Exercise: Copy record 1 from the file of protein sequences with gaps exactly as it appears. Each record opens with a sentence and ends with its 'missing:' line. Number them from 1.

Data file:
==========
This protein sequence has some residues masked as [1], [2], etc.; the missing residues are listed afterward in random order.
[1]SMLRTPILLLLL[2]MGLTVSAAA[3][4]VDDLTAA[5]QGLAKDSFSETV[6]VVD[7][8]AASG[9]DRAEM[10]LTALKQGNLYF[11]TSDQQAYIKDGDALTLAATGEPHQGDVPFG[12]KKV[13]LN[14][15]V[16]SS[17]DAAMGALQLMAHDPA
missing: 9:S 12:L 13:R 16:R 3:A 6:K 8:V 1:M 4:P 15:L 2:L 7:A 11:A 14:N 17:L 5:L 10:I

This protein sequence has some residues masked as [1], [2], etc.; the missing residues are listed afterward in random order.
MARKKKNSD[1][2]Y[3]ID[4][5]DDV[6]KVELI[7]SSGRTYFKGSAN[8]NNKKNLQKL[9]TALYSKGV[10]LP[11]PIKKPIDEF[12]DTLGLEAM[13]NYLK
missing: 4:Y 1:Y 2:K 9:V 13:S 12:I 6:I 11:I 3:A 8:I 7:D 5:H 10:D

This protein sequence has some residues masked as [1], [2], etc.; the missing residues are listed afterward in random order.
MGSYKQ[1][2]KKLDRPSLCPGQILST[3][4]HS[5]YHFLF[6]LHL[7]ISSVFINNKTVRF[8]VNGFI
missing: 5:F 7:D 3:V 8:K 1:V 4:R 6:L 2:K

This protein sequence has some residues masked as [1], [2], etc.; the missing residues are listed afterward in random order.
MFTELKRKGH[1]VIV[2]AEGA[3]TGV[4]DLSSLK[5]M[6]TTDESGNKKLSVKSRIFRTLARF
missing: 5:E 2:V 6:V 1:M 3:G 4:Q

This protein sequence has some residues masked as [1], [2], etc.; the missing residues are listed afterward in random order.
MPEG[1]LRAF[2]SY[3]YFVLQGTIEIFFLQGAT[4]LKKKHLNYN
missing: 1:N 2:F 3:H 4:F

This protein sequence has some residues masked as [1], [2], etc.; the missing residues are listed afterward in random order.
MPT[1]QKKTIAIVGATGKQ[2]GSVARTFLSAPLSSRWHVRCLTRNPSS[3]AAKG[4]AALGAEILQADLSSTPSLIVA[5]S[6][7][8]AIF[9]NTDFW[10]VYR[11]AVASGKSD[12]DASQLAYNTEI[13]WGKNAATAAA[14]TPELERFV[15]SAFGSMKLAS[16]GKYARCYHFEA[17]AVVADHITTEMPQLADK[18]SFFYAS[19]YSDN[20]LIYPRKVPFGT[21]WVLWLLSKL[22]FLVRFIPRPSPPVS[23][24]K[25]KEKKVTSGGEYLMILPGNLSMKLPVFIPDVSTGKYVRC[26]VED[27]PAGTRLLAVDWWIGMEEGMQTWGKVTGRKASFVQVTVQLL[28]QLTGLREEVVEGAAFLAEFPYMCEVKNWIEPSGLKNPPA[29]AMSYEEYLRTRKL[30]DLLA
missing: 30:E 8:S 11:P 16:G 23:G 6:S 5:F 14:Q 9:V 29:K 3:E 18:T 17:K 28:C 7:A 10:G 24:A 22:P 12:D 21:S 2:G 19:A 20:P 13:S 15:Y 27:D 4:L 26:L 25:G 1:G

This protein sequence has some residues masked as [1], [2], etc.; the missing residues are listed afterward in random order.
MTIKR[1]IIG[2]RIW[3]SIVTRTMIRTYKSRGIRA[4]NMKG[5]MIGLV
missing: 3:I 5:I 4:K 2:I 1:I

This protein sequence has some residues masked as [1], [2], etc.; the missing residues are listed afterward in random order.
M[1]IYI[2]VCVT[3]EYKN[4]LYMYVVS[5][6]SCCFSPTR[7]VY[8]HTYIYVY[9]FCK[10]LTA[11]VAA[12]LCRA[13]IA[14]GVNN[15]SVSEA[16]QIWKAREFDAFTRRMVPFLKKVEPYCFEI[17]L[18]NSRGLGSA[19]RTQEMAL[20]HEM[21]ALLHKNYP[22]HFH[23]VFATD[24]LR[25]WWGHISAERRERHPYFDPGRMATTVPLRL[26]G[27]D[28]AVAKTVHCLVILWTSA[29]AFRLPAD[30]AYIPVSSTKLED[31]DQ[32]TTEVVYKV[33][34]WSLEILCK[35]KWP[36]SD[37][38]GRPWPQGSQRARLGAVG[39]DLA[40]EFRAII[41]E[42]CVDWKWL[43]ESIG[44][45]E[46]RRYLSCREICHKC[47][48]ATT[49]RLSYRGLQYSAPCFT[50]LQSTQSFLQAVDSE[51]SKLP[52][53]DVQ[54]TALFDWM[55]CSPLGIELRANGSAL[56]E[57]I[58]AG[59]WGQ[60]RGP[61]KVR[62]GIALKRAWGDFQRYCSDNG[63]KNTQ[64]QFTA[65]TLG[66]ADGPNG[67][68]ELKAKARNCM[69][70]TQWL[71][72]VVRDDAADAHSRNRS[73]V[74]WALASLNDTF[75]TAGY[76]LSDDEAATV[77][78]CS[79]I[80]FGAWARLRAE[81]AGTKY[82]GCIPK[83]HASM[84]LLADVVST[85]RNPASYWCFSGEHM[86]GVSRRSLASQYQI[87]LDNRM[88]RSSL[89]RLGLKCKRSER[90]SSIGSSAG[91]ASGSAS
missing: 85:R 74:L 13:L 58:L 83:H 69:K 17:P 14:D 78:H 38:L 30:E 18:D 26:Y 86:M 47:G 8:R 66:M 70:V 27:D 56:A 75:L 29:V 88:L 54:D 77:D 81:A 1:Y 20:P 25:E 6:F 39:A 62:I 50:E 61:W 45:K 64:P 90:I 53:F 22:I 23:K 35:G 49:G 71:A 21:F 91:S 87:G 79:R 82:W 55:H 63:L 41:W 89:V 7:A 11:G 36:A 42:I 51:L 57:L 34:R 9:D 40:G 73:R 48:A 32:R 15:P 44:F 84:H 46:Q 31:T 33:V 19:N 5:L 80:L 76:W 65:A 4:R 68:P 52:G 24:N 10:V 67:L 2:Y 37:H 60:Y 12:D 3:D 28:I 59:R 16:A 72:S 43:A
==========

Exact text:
This protein sequence has some residues masked as [1], [2], etc.; the missing residues are listed afterward in random order.
[1]SMLRTPILLLLL[2]MGLTVSAAA[3][4]VDDLTAA[5]QGLAKDSFSETV[6]VVD[7][8]AASG[9]DRAEM[10]LTALKQGNLYF[11]TSDQQAYIKDGDALTLAATGEPHQGDVPFG[12]KKV[13]LN[14][15]V[16]SS[17]DAAMGALQLMAHDPA
missing: 9:S 12:L 13:R 16:R 3:A 6:K 8:V 1:M 4:P 15:L 2:L 7:A 11:A 14:N 17:L 5:L 10:I